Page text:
Designer, technologist and Silicon Valley advisor John Maeda on 'how to speak machine' - Technical.ly Philly

Software Development

Nov. 19, 2019 12:33 pm

Designer, technologist and Silicon Valley advisor John Maeda on ‘how to speak machine’

The former global head of computational design and inclusion for WordPress owner Automattic is speaking in Philly this Friday, and Technical.ly has four tickets to give away.
Technical.ly is serving as a media partner for CreateXChange's Nov. 22 event.

How do the computers of 2019 think? What about the computers of the future? And why should we care about AI, algorithms and “smart” objects?

John Maeda, the designer, technologist and Silicon Valley advisor behind the Design in Tech Report presented each year at SXSW, has some ideas.

Maeda — currently the chief experience officer at digital business transformation company Publicis Sapient after working as global head of computational design and inclusion for WordPress owner Automattic — is visiting Philadelphia this Friday, Nov. 22, to speak about his new book, “How to Speak Machine: Laws of Design for a Computational Age.”

The details:

  • Friday, Nov. 22
  • 8:15 to 11:30 a.m.
  • Drexel University’s Bossone Research Enterprise Center (3140 Market St.)
  • Hosted by CreateXChange and Vanguard Innovation Studio

Find more info and buy tickets here.

Technical.ly also has four free tickets to give away. Want one? Just email julie@technical.ly with the subject line “John Maeda tix” and you’ll be entered into a drawing. We’ll pick winners at 5 p.m. on Wednesday, Nov. 20.

CreateXChange asked Maeda a few questions about his work ahead of the Philly talk. Here’s a sample of what he’ll be bringing to the event:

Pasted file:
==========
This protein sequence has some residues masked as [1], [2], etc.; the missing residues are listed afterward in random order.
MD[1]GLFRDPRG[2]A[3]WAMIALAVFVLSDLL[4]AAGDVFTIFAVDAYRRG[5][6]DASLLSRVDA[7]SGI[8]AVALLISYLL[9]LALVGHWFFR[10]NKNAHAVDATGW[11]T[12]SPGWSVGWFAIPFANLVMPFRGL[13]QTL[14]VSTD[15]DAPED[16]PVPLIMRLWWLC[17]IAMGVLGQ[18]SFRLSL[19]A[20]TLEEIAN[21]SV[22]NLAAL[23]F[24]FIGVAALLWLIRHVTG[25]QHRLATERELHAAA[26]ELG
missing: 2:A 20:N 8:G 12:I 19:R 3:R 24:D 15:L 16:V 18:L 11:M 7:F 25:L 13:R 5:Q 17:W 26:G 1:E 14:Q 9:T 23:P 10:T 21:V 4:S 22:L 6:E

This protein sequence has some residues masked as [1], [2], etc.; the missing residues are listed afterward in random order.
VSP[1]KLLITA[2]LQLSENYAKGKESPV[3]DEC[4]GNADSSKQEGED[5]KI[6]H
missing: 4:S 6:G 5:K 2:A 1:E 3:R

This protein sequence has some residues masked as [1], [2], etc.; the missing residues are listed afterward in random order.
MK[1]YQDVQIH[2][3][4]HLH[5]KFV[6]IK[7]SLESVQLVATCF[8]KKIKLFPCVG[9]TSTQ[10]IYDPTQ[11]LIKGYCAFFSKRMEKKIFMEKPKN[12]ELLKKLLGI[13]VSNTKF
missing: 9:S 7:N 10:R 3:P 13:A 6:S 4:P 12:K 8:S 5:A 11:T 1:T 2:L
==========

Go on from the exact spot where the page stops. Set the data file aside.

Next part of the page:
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Which larger corporations do you think have done a particularly good job at rejecting hubris and embracing change?

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McDonald’s is an example of an established company that is actively integrating data and AI into how they work. At Publicis Sapient, we call this being “dataful.”

What can startups learn from the larger legacy companies?

Startups all wish to grow up and become endups [the now-successful, established companies]. Their natural inclination is to dismiss the grown-up companies as older and less relevant. But there’s a lot to learn from an end up about how to sustainably achieve scale, develop employees and maintain organizational hygiene.

You have suggested that Silicon Valley could face the same fate as Detroit unless something happens — what’s that “something”?

Whether it’s the textile industry of New England in the late 1800s, or the car industry in Detroit, the lesson of emerging technology is that disruption will always happen — so be ready. Once a technology has become commoditized, design steps in to differentiate. The problem with AI is that we human beings could easily potentially become commoditized as well. I believe that the best way to manage the future is not to be scared of it, so “How To Speak Machine” exists to do just that.

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